That leads us to what is easily the greatest fault of Superman Returns. It is as much a tribute as it is a sequel, encapsulating and expressing Singer's overwhelming admiration for Richard Donner's original film. The problem with this is twofold. Firstly, it appears to be paying tribute more to the rose-tinted nostalgia for a movie than a movie itself. As I discovered upon rewatching the first two Salkind productions, they are decidedly uneven films with plenty of bad elements to balance off the good ones. Secondly, Superman Returns is simply too damned reverent to work. It positively glows with portent and grandeur. Nothing happens without slow, awe-inspiring tracking shots, orchestral swells, and angst-ridden pauses. I understand some of the motivation - to present Superman as a godlike, immensely powerful force in the world - but it is simply piled on too heavily and given too much epic weight for the film to properly function. It's a summer blockbuster that seems to delicately tiptoe around its source material for fear of breaking something. The result is an overly-long epic that moves so slowly that by the time the audience reaches its extended epilogue it has become close to a weird form of torture.

When Singer does allow the pace and energy to pick up, the film is marvellous. An early action scene sees Superman save the passengers of a crashing airliner. It's tightly edited, energetic and visually stunning. There is one point in particular when one of the plane's wings shears off as it plummets, and Superman - racing behind it - simply smashes right through the wing instead of dodging it. Well of course he would: he's Superman. The wing of an aeroplane is not an obstacle to him, so he doesn't even think about it. Of the five Superman movies I have reviewed so far, that one shot is easily the most accurate representation of the character any director has achieved.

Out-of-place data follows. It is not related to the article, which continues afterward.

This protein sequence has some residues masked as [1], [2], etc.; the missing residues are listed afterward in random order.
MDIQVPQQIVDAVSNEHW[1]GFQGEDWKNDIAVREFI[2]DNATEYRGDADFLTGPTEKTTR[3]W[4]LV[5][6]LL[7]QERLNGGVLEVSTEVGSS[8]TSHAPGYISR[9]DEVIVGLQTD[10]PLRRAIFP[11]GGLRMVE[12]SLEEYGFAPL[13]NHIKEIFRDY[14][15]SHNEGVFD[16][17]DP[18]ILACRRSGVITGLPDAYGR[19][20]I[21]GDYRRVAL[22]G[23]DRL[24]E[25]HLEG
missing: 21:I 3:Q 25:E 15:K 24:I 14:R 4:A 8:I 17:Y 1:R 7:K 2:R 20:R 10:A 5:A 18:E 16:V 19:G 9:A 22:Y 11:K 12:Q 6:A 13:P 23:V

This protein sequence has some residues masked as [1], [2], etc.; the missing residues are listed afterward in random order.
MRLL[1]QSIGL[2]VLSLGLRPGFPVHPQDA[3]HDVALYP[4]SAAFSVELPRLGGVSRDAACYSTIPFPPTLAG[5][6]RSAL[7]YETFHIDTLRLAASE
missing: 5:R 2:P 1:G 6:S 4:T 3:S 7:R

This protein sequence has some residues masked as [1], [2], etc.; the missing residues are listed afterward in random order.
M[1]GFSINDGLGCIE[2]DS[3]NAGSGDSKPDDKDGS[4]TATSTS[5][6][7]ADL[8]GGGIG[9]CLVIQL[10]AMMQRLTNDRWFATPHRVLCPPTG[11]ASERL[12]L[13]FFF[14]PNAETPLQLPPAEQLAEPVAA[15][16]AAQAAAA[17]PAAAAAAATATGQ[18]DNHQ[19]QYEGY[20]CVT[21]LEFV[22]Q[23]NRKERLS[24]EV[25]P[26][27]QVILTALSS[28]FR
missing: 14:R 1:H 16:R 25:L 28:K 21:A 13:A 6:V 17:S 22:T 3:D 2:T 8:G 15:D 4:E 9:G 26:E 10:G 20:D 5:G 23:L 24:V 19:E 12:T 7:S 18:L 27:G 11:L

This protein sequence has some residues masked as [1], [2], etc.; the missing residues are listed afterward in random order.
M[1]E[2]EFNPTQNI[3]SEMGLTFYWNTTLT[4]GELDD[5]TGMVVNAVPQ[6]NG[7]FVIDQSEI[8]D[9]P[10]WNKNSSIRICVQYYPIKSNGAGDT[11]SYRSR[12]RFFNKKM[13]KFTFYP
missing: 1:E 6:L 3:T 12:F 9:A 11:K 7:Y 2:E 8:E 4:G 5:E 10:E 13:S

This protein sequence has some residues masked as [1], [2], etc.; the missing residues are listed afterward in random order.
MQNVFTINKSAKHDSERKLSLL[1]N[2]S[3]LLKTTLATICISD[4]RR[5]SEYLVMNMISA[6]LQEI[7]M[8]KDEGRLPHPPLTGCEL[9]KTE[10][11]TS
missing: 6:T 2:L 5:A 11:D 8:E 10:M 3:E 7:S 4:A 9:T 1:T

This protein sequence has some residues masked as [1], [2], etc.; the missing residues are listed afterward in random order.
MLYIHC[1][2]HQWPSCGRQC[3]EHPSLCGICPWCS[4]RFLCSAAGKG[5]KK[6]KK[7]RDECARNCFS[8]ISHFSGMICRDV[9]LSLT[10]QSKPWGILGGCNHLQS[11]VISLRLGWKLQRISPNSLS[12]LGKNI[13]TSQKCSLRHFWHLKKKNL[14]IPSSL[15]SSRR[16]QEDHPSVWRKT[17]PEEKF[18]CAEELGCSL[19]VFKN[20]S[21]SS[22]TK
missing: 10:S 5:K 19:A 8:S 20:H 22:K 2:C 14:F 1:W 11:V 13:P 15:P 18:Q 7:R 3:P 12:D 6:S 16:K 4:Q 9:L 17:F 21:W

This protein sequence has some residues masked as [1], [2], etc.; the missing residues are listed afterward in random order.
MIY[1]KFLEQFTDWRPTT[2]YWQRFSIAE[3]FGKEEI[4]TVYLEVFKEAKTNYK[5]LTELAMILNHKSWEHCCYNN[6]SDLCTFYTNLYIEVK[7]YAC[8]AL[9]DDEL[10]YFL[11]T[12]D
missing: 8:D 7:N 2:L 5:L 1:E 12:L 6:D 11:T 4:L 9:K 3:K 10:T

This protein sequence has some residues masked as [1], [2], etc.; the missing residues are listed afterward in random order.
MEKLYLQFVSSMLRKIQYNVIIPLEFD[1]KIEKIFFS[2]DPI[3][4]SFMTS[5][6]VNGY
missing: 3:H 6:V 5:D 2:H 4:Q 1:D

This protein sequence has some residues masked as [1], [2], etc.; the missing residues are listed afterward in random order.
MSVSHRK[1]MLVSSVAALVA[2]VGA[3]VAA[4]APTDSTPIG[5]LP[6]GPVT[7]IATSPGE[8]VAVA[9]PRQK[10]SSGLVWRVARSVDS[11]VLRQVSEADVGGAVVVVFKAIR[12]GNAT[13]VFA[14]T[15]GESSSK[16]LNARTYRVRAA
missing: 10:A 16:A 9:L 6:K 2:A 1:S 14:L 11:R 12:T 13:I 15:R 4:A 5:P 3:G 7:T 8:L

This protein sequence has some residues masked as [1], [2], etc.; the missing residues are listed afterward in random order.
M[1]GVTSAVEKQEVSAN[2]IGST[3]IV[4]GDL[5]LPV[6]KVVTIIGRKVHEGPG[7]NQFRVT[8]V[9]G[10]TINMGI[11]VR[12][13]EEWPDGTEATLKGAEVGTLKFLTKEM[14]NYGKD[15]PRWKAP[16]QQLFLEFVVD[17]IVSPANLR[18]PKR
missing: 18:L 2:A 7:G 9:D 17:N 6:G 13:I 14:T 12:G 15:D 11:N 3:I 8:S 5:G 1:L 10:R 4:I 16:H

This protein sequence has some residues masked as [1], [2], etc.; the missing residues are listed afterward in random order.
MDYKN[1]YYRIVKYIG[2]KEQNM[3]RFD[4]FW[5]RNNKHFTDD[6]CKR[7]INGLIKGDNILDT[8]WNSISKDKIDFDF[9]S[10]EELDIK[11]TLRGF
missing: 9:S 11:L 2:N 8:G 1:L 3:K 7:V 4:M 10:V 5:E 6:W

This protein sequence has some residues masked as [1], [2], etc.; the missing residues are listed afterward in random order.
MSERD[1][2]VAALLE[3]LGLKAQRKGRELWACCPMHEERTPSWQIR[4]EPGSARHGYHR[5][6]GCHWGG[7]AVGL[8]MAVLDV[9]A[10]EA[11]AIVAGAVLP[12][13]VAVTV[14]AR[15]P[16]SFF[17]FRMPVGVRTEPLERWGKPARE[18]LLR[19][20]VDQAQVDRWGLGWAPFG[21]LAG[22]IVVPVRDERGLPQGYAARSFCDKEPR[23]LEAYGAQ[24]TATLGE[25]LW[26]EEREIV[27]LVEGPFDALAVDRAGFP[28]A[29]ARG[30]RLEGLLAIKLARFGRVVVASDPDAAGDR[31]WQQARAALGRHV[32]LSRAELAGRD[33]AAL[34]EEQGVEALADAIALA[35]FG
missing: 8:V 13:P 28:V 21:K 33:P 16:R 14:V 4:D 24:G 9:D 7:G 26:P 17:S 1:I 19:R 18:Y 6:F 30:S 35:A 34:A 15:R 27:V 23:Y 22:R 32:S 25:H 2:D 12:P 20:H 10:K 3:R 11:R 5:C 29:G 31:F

Superman Returns also has some pretty weird problems as a result of tying up its own story choices to the events of the earlier films. Some months after Superman left Earth to look for Krypton, Lois gave birth to a son named Jason. It becomes clear during the film that Jason is Superman's son. Lois and Superman only had sex the one time of which we are aware, and that is during Superman II - at the end of which Superman erased Lois' memory of the entire experience. One can only imagine Lois' confusion some weeks later when she discovered she was pregnant and couldn't remember having sex with anybody.

It all makes Superman a slightly creepy character as well. He leaves for five years without saying goodbye. When he returns he immediately starts floating in the air a hundred feet or so from Lois' house and uses x-ray vision to observe those inside. By the film's conclusion he is sneaking into his son's room while Lois and fiancée Richard are downstairs and quietly reciting Jor-El's old monologues to his sleeping son. That is just straight-up stalkery behaviour.

Superman Returns is just a weird movie. It is one part messianic bore, one part obsessive fan film, one part entertaining summer action movie. How it goes really depends upon what kind of a film it is trying to be at any given time. It is pretty funny that Superman's son wears Aquaman pyjamas though.